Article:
The 6 Myths of Sleep
Sleep myths abound on social media, in memes, advice from parents, and from friends. Unlike many myths which can be harmless, sleep myths may actually change your behavior around sleep in ways that negatively impact it.
While there are certainly more than six myths about sleep, here are the six that are probably most commonly purveyed:
- If you can’t sleep, just stay in bed long enough
- Snoring is just annoying
- Some people don’t need 7-9 hours of sleep
- Hit the snooze button to get extra sleep
- Using TV to fall asleep is affective
- A night cap will help you sleep
Let’s look at these 6 sleep myths in more detail.
Myth 1: If You Can’t Sleep, Just Stay in Bed Longer
Most healthy sleepers take around 15 minutes to fall asleep. Of course, life sometimes has a way of intervening and making this impossible:
The above points are just some of the many things that can keep you awake in bed. But simply staying in bed and powering your way through wakefulness is not a good idea. All it does it teach your body to associate wakefulness with bed.
The conclusion? If you can’t sleep, get out of bed and do something different. Prefurably, go into another room to do something different. “Different” should not involve screen, as they emit blue light that keep you up. Instead, do something mellow like:
Myth 2: Snoring Is Just Annoying
Snoring might be annoying for bed partners and guests, or it could involve serious mitigation like ear plugs, but it’s not always harmless. Chronic snoring, especially socially unacceptable snoring, is a primary sign of obstructive sleep apnea.
Obstructive sleep apnea is a condition where you continuously stop breathing and then have to rouse yourself into wakefulness in order to start breathing again. You won’t remember waking up, but the effects will remain the same: sleep deprivation.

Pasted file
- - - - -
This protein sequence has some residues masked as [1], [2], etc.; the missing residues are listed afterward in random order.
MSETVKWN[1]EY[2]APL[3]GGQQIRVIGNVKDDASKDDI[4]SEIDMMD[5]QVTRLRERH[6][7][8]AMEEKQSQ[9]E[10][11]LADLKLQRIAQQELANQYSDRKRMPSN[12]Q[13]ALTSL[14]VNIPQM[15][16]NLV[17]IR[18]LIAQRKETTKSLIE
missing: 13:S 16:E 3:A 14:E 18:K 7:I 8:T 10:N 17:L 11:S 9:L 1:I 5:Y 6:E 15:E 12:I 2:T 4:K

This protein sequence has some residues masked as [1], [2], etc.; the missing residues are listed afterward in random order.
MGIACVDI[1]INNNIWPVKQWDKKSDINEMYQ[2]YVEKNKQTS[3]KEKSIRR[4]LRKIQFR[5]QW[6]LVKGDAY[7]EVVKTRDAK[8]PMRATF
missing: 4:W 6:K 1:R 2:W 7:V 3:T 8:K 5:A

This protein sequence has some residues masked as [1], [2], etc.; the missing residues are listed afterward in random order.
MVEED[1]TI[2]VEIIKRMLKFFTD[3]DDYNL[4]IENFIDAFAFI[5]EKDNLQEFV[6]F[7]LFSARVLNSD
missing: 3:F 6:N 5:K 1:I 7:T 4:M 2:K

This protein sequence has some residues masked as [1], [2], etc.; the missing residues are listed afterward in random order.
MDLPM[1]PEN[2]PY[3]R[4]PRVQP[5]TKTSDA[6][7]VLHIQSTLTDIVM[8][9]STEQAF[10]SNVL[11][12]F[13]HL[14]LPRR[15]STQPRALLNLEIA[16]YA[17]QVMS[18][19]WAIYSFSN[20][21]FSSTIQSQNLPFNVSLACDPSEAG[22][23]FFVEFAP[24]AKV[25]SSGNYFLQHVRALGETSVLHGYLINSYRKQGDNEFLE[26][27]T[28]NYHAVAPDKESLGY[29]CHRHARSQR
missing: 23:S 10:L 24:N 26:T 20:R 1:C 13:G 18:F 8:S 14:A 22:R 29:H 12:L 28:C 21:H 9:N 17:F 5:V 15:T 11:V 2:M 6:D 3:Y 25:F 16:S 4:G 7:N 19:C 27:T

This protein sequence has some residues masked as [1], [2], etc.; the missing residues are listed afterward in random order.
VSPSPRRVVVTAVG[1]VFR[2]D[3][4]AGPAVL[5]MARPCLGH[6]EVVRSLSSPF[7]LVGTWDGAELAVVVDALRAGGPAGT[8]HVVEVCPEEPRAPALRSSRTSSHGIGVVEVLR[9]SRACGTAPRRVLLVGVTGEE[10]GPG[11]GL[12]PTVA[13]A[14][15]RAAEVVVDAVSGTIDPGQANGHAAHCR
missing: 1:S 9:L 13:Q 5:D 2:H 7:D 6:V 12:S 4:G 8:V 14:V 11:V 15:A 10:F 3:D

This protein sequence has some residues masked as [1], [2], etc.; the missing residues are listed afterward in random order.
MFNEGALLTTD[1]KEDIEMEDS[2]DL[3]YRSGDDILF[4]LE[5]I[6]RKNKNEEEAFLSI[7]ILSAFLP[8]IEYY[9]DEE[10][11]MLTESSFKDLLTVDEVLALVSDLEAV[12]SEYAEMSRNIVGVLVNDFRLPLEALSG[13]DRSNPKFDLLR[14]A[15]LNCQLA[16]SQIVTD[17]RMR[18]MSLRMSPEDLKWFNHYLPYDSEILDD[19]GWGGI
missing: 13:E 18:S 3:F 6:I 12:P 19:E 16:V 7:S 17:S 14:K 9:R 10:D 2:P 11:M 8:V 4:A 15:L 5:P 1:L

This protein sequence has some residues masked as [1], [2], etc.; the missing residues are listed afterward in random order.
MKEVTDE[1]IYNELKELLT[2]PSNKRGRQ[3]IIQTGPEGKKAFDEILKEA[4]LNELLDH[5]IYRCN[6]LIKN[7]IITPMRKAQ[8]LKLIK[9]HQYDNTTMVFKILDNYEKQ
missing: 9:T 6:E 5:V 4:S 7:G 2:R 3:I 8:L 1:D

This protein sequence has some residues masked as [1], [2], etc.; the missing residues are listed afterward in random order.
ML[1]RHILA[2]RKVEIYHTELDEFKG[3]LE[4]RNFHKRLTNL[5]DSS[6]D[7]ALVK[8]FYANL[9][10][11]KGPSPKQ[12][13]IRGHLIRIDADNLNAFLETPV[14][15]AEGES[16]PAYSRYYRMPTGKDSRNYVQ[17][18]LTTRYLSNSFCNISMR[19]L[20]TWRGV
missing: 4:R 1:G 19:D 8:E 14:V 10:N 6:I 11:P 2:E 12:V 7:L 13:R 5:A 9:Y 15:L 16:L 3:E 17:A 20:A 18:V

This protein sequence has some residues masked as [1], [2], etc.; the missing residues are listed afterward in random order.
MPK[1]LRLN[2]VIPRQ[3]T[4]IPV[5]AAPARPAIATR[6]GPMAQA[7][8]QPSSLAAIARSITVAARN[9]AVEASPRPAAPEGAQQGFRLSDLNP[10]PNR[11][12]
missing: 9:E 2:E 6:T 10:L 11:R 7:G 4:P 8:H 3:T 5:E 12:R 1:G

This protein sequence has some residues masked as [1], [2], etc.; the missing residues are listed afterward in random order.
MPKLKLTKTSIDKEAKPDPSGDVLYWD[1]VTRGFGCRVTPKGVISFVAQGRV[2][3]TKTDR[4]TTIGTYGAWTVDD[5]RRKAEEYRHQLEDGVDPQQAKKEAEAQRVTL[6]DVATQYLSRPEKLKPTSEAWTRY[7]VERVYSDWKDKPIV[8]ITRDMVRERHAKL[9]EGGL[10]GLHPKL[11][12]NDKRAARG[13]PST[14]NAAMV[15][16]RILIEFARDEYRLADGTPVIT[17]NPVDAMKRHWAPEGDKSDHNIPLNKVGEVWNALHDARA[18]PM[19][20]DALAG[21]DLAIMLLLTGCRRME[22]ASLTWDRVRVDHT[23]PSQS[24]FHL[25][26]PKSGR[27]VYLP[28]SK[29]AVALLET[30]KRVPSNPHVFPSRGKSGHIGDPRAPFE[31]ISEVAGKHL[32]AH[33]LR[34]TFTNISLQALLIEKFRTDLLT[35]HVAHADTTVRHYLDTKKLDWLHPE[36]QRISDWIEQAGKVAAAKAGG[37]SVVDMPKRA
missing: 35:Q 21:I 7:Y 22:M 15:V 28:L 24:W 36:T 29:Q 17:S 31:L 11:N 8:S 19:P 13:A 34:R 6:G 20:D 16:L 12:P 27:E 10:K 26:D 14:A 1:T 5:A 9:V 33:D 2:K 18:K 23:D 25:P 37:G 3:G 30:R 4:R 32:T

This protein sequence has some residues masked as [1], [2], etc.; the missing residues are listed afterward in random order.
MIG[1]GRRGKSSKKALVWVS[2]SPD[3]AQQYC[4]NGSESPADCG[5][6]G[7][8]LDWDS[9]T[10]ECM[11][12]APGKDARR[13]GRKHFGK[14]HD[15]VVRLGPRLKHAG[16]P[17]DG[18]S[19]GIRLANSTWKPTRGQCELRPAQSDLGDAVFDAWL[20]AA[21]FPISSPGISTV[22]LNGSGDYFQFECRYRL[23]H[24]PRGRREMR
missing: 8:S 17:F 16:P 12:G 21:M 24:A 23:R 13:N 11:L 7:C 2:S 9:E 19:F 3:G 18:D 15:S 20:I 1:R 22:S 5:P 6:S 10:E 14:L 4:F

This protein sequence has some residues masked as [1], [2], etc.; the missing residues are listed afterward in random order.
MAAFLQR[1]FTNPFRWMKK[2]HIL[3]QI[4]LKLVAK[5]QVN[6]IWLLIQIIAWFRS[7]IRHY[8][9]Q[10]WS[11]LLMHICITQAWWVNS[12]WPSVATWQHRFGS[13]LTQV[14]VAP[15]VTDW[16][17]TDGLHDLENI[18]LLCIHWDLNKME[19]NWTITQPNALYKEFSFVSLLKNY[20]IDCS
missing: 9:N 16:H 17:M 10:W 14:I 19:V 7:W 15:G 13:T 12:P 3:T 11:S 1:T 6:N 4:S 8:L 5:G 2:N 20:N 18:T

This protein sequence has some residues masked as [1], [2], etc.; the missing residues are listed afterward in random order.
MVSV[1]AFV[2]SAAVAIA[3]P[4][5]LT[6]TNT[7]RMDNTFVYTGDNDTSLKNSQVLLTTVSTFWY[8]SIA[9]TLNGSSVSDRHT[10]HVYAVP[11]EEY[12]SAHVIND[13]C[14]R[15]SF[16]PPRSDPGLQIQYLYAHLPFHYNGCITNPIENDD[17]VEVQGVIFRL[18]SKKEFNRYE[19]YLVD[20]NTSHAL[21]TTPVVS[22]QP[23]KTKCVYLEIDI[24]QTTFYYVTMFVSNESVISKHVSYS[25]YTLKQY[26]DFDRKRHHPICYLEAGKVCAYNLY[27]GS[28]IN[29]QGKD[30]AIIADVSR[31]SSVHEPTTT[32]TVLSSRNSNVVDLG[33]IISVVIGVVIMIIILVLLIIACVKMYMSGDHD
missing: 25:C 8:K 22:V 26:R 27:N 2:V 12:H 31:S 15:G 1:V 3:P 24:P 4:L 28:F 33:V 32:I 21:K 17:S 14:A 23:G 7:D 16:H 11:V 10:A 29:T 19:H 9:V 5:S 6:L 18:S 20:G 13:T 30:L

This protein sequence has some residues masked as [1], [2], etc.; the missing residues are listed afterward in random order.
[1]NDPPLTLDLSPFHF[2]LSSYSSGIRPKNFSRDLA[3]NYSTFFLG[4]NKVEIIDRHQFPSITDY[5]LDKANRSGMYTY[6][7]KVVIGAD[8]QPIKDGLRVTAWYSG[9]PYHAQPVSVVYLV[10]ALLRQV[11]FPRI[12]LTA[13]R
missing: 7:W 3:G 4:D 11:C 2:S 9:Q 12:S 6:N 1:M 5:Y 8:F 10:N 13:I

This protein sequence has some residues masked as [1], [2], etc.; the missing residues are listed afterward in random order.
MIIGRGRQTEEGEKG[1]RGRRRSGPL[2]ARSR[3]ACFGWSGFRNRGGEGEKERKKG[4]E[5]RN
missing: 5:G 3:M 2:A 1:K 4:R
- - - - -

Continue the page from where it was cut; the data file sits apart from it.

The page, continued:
The stop-breathing/wake-up cycle is called an apnea. This can happen dozens to hundreds of times per night, causing mild to severe sleep apnea.
Myth 3: Some People Are Fine on Less Than 6 hours of Sleep
We’ve all heard people say that they can survive on five hour of sleep. However, this view is at odds with any scientific research study, no exceptions.
The accepted standard for everyone is that 7-9 hours of sleep is ideal. While one might only sleep for 5 hours at a time, the extra sleep will need to be made up for in the form of naps, else suffer sleep deprivation.
While someone might still be able to “function” on 5 hours of sleep, optimal functioning is at least 7 hours. Less than that results in poorer performance physically, mentally, and cognitively.
Myth 4: Hitting the Snooze Button is Worth It
Here’s an unfortunate fact, you might hit the snooze button but it won’t get you any more quality sleep – you will spend “snooze” time simply at a low level of sleep. You may as well just get up – even if it’s hard!
Myth 5: TV is a Good Way to Fall Asleep
Tune in, relax, zone out, and finally fall asleep. Countless people fall asleep to this rhythm. Unfortunately, TVs and screens don’t help you – if your goal is to get good sleep then you should turn off the TV and shut your computers [Sleep.org].
For one, TVs screens emit blue light that delays and suppresses melatonin. Then there is the problem that TV and videos can emit unnatural, jarring noises that temporarily wake you up, even if you don’t remember waking up in the morning.
If you are one of the people who enjoys having “noise” to fall asleep to, consider getting a fan, small water feature in your room, or other form of white noise that is more natural and more soothing.
Myth 6: A Night Cap Is Good for Sleep
If you are like many people, maybe even most people, a night cap before bed is not uncommon. After all, a drink does help us relax and fall asleep. Unfortunately, while it may make you go to sleep, it will result in significantly reduced quality of sleep:
- It disrupts REM sleep, which is important for memory and learning
- Alcohol is a diuretic, meaning you are more likely to wake up in the middle of the night to use the rest room
Alcohol should be avoided in the hours leading up to bed. If you are used to having a nightcap before bed, you will likely experience a noticeable difference in wakefulness in the morning if you cut out your night cap.
If you are struggling with sleep deprivation, you should take this free online sleep test and see how you might begin the road to healthy sleeping: